A strange affliction

A strange affliction

My friend was not alone to be afflicted with the empty nest syndrome.

“We feel abandoned!” The despair in my friend’s voice had me almost getting out of my chair. What on earth was he talking about? It couldn’t be the fact that his child had left home for college in another city. That had been a few years ago. When I had visited him a year back, he had been preoccupied with work and had hardly touched the delicious Mysore masala doses that we had ordered. Any fleeting references he had made about his son seemed perfunctory at best.

“I'm sure he comes home often,” I whispered trying to be the sympathetic friend. Now it was his turn to look at me perplexed. For the next few minutes, we seemed to be talking at cross-purposes even as my husband’s eyes darted from one side to the other as if he was a silent witness at a table tennis match. Then the penny dropped.

My friend was ruing the absence of a good television programme for late-night entertainment at home. “It's something that my wife and I did together as a couple since our boy left home” he declared. I was hard-pressed not to laugh out loud. He continued in the same vein lamenting on how two of his favourite shows had stopped airing.

“Now we’re at a loose end!” The list in my head was beginning to overflow as I could think of a million and one activities for this couple. But my husband's hard glance stopped me from making any suggestions. My friend was not alone to be afflicted with the empty nest syndrome.

When my younger one left home for college recently, my husband and I began watching a television programme together. Soon enough, he got bored and insisted on watching another show. After much debate and recriminations on who would control the remote, we gave up.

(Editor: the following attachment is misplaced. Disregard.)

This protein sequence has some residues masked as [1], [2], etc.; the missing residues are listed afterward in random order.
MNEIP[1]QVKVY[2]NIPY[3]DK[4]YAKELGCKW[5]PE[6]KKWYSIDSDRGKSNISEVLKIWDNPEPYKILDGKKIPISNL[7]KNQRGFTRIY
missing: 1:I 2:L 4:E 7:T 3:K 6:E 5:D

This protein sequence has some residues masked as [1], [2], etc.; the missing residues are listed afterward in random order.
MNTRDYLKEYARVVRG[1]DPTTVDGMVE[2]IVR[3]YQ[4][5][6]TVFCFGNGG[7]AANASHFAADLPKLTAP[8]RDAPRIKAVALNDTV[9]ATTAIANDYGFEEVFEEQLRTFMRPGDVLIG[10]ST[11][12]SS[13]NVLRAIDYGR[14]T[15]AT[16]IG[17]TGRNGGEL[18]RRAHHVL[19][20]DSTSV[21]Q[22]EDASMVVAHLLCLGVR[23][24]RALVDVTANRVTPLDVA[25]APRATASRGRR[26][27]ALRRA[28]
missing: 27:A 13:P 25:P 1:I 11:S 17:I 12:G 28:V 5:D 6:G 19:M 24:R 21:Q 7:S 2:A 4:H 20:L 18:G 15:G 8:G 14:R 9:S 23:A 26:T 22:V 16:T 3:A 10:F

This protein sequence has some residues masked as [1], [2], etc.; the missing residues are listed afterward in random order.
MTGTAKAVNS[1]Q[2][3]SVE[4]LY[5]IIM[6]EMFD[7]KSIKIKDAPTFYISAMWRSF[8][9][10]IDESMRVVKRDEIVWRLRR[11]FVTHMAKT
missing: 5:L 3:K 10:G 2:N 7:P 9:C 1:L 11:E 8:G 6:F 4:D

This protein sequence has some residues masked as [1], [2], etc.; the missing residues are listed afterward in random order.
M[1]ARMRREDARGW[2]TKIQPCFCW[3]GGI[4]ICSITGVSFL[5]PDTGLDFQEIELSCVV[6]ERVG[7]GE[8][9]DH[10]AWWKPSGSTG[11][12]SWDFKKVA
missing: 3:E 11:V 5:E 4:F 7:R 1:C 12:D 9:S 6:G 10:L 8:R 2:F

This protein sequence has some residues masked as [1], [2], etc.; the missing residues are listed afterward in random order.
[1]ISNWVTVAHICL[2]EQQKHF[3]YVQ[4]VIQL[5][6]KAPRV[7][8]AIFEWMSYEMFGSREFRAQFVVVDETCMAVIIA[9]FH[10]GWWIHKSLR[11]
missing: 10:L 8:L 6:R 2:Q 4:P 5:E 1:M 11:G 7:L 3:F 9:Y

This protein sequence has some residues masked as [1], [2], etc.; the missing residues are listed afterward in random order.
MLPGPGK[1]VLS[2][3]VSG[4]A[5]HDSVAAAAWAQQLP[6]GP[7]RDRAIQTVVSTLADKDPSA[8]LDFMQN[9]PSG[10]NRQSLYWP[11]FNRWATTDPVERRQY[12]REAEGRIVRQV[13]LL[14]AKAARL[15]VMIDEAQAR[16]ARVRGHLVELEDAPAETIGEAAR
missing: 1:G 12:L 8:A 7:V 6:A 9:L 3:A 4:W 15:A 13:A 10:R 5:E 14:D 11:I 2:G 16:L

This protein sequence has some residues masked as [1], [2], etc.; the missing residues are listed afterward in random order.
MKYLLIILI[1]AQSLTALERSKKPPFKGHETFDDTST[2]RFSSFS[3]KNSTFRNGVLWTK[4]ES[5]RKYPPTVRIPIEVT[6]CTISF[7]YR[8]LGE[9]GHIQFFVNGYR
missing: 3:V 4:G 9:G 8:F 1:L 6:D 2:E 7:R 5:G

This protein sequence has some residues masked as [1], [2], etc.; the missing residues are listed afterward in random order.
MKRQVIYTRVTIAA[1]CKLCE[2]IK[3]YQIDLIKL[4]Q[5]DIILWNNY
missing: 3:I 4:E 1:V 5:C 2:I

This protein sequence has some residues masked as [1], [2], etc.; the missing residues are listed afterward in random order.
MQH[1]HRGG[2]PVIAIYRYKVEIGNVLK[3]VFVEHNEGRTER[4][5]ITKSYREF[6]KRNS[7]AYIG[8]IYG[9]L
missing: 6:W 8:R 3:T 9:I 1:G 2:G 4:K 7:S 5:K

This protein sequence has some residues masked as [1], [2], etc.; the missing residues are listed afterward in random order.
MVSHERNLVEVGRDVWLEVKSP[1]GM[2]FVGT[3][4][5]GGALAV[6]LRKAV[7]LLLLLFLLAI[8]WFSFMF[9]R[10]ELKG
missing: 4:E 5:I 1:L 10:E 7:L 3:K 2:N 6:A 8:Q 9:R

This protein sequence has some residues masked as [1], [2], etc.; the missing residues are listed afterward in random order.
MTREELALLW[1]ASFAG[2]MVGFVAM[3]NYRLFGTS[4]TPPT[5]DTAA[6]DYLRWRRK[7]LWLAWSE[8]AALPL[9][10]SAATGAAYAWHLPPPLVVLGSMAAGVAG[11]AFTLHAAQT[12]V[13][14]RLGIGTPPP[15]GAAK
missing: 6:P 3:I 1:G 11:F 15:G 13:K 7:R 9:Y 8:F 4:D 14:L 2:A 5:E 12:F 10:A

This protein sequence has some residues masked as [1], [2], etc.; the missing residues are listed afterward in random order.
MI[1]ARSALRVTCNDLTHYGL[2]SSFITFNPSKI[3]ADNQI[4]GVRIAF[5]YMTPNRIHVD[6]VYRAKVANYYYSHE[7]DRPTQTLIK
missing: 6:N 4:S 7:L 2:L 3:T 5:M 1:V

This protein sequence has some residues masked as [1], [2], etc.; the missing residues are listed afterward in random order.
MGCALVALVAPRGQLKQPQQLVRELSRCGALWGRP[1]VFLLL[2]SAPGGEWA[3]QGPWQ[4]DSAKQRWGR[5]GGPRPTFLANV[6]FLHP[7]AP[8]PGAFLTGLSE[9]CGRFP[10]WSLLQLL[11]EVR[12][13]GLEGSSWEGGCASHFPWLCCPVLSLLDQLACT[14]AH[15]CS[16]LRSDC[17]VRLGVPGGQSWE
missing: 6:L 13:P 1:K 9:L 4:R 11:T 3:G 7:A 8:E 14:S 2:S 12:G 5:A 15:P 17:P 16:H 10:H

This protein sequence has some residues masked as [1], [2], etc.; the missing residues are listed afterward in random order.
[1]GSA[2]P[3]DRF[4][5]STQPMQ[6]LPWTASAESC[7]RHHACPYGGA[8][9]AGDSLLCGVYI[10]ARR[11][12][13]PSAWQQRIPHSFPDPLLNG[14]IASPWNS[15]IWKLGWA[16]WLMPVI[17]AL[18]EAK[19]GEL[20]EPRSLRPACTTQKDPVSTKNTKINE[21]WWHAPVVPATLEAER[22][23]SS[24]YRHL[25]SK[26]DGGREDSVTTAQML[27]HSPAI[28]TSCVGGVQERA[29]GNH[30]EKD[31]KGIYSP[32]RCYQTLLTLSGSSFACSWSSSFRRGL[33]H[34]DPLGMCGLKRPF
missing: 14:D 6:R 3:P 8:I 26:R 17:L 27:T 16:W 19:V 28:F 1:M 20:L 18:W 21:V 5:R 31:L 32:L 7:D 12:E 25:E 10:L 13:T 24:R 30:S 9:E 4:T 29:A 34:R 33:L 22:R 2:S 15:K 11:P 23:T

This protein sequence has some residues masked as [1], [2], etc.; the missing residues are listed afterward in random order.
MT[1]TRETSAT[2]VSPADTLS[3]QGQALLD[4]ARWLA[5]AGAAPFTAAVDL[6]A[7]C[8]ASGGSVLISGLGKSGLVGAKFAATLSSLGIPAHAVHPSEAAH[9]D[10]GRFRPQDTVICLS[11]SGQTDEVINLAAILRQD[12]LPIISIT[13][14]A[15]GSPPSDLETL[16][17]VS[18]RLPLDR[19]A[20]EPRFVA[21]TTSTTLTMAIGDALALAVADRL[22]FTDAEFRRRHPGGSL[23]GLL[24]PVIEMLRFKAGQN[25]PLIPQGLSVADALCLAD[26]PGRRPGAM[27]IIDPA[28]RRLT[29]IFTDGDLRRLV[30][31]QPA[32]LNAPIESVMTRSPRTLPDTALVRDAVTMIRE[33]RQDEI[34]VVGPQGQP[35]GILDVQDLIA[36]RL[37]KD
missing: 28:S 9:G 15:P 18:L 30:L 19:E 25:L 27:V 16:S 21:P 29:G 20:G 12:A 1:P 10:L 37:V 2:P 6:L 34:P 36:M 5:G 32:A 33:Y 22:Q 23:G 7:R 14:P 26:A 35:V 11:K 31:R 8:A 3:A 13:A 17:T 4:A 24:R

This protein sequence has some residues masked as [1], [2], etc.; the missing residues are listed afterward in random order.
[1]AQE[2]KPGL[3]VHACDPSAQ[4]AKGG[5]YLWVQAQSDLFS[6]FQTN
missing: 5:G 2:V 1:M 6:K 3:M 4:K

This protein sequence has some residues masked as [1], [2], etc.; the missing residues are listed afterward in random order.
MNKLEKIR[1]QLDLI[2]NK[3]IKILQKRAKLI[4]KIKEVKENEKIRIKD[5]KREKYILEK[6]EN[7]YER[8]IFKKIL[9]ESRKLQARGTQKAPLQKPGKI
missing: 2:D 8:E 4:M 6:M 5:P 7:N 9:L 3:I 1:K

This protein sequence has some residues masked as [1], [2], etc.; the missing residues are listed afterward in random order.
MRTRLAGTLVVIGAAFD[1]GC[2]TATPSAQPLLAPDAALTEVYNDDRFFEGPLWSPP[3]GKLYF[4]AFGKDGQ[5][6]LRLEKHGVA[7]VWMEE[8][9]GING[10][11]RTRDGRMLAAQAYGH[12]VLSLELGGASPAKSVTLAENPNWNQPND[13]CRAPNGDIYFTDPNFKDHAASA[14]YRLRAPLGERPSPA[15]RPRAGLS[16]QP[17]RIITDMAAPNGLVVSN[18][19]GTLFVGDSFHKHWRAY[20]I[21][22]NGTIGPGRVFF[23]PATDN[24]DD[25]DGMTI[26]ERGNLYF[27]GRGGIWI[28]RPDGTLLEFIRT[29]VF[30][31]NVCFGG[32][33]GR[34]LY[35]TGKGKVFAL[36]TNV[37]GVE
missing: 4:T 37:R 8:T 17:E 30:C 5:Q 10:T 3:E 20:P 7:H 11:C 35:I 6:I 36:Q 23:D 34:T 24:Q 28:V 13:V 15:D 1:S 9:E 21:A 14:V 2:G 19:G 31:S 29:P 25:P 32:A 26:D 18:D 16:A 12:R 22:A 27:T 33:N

Walking seemed to be less complex. We agreed on a mutually convenient time and began to walk every day, rain or shine. Braving ferocious four-legged creatures who seemed to mysteriously gravitate towards us and nosy walkers determined to halt our stride for a long chat, we didn’t give up easily the first few days. Then our troubles began in the form of hamstring muscles being pulled (mine) and frozen shoulder (his).

Now we simply sit on two chairs next to each other with our feet raised, the smell of Amrutanjan or Tiger Balm permeating the air and the bottle of painkillers within arms reach. There is a comforting silence between us when I hear the phone ring. It’s my friend calling me to find out how we are doing.

After commiserating with me, he asks, “So what are you going to do now?” I didn't have the heart to let him know that my hand was hovering on the television remote.

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